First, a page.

In arts or literature, perhaps, beauty may have lost its currency in recent years as a standard of judgment or criterion for excellence, regarded as too subjective or culturally mediated. For mathematicians, however, beauty as an eternal verity has never gone out of fashion. “Beauty is the first test: there is no permanent place in this world for ugly mathematics,” wrote British number theorist Godfrey Hardy in 1941.
To get a taste of mathematical beauty, begin by heading to your favorite pub and ordering a frosty mug of beer. Place it on a paper place mat three times, forming three rings of condensation—making certain to do so in such a way that all three rings intersect at one point. Now ask your companions: How large a mug would one need to cover the other three intersection points? One nearly always assumes that only a gargantuan mug would serve that purpose. The surprise answer: the same mug! It’s a completely foolproof solution. (See figure left for two equally valid solutions; in each case, the solid circles are the first three rings; the dashed circle is the fourth ring, representing the mug covering the other three intersection points.)
This theorem was published by Roger A. Johnson in 1916. Johnson’s circle theorem demonstrates two of the essential requirements for mathematical beauty. First, it is surprising. You don’t expect the same-sized circle to show up again in the solution. Second, it is simple. The mathematical concepts involved, circles and radii, are basic ones that have stood the test of time. However, Johnson’s theorem comes up short in the beauty department in one salient respect. The best theorems are also deep, containing many layers of meaning, and revealing more as you learn more about them.
What mathematical facts live up to this high standard of beauty? German mathematician Stefan Friedl has argued in favor of Grigory Perelman’s Geometrization Theorem, for which the proof was set forth only in 2003. The theorem, which created a sensation in the world of mathematicians, advances a key step in the classification of three-dimensional topological spaces. (You can think of these spaces as possible alternate universes.) “The Geometrization Theorem,” Friedl avers, “is an object of stunning beauty.”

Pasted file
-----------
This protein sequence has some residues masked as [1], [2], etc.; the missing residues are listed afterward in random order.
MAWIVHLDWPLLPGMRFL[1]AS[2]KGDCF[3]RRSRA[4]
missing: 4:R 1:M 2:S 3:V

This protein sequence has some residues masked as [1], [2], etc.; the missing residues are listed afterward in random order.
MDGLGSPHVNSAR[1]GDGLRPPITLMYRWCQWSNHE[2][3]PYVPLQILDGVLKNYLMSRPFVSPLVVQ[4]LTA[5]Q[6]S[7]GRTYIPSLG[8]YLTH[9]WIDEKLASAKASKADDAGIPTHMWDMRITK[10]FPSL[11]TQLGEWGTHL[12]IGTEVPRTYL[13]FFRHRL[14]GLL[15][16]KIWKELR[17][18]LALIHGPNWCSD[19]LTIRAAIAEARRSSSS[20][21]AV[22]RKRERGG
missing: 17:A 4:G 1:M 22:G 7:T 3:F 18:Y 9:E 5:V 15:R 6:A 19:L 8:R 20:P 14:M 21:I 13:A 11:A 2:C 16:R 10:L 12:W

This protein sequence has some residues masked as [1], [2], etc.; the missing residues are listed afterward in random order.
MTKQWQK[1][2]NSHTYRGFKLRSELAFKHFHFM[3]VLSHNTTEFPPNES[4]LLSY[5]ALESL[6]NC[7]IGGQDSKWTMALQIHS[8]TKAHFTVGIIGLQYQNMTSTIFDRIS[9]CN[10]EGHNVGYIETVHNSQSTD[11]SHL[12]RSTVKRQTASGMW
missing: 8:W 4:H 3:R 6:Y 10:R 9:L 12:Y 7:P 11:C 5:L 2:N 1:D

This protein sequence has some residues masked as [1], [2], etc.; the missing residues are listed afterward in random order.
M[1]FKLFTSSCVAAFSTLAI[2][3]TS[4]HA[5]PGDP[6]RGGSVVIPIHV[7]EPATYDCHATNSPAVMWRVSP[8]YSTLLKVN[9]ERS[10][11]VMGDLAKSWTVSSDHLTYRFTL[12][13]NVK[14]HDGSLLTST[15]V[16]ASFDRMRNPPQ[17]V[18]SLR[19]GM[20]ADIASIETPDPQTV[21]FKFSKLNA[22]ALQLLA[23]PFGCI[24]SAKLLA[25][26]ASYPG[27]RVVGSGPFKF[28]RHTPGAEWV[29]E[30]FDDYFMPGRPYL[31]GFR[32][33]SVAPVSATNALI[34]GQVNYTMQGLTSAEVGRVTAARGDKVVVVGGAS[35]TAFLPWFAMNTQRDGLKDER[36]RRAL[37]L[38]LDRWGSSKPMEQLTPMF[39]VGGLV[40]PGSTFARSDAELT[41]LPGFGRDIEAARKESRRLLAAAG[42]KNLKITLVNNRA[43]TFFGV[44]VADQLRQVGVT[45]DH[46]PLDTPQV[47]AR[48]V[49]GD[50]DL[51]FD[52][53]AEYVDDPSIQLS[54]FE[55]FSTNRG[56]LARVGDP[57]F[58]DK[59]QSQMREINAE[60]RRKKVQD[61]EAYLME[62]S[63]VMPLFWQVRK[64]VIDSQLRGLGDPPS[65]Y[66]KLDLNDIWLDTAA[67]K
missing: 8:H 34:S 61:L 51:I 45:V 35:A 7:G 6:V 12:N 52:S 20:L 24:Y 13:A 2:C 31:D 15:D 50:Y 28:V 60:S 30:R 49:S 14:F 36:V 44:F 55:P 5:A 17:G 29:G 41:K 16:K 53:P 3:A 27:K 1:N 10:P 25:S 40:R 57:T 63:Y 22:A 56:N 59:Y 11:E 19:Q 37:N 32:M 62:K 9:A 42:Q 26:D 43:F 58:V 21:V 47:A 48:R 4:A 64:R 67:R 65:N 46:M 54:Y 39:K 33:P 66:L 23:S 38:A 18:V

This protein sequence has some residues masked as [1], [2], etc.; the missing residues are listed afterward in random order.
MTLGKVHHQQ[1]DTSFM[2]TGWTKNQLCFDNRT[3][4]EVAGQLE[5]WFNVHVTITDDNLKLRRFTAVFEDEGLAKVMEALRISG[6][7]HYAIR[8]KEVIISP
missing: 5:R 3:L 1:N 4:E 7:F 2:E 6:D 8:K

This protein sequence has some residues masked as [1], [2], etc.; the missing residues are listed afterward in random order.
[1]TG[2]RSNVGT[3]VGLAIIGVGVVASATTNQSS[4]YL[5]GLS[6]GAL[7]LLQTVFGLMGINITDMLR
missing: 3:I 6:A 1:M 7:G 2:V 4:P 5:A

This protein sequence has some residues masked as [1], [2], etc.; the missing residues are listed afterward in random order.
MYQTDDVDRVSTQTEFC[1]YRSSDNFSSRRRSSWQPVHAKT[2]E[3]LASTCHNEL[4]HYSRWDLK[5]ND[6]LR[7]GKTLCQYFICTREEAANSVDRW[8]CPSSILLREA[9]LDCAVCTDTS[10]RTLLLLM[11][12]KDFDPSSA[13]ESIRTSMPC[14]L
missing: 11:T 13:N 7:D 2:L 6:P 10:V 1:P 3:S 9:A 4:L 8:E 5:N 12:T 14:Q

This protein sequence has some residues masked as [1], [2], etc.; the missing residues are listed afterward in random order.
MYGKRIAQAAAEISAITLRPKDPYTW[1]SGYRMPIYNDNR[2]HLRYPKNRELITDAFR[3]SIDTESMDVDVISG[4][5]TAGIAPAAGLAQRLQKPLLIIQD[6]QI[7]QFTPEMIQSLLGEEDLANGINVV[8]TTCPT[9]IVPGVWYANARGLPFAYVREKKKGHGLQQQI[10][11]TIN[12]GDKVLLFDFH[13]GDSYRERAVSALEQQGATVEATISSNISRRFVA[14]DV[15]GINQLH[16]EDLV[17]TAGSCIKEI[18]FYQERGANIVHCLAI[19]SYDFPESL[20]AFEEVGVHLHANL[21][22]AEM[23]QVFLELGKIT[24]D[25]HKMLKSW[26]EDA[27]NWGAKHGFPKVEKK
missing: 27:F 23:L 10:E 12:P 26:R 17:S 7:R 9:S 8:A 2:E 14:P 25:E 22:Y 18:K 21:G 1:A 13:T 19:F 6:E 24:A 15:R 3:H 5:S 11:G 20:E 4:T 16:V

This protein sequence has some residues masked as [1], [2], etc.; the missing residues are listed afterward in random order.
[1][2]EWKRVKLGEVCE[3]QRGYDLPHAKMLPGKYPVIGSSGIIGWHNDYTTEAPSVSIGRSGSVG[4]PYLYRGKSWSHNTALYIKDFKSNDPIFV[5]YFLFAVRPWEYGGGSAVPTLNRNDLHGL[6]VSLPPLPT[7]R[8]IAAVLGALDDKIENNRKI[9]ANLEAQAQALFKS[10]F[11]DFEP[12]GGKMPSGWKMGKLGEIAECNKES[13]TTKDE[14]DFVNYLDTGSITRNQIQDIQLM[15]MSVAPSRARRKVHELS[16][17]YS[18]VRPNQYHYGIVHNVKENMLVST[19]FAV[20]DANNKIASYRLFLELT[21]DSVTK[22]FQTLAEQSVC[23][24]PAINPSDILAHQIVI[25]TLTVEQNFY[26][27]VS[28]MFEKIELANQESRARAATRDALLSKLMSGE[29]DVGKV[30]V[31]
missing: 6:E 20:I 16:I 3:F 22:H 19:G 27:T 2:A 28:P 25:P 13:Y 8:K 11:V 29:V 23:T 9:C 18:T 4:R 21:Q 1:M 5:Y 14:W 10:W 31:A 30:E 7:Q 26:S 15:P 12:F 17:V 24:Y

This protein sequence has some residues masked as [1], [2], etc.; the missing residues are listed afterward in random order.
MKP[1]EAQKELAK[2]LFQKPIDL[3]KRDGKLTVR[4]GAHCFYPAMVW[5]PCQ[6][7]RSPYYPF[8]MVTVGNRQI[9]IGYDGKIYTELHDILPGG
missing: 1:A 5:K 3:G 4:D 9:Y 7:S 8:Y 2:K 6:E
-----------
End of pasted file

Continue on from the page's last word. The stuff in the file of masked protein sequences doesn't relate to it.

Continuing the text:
Boiled down to its simplest terms, it states that most universes have a natural geometric structure different from the one we learn in high school. These alternate universes are not Euclidean, or flat. The question has to do with the curvature of space itself. There are various ways of explaining what this means; the most precise one mathematically is to say that alternate universes are “hyperbolic,” or “negatively curved,” rather than flat.
Mathematicians are only beginning to grapple with the implications. Astrophysical data indicate that our own universe is flat. Yet in these alternate universes, flatness is not the natural state. According to Perelman’s theorem, our apparently flat universe constitutes a surprising exception.
Another reason that the theorem attracted international publicity has to do with the mathematician himself. In 2010, the reclusive Russian declined a million-dollar prize for his breakthrough from the Clay Mathematics Institute in Cambridge, Massachusetts. Obviously, for Perelman, mathematical beauty was not something that could be bought and paid for. Changing our understanding of the universe was reward enough.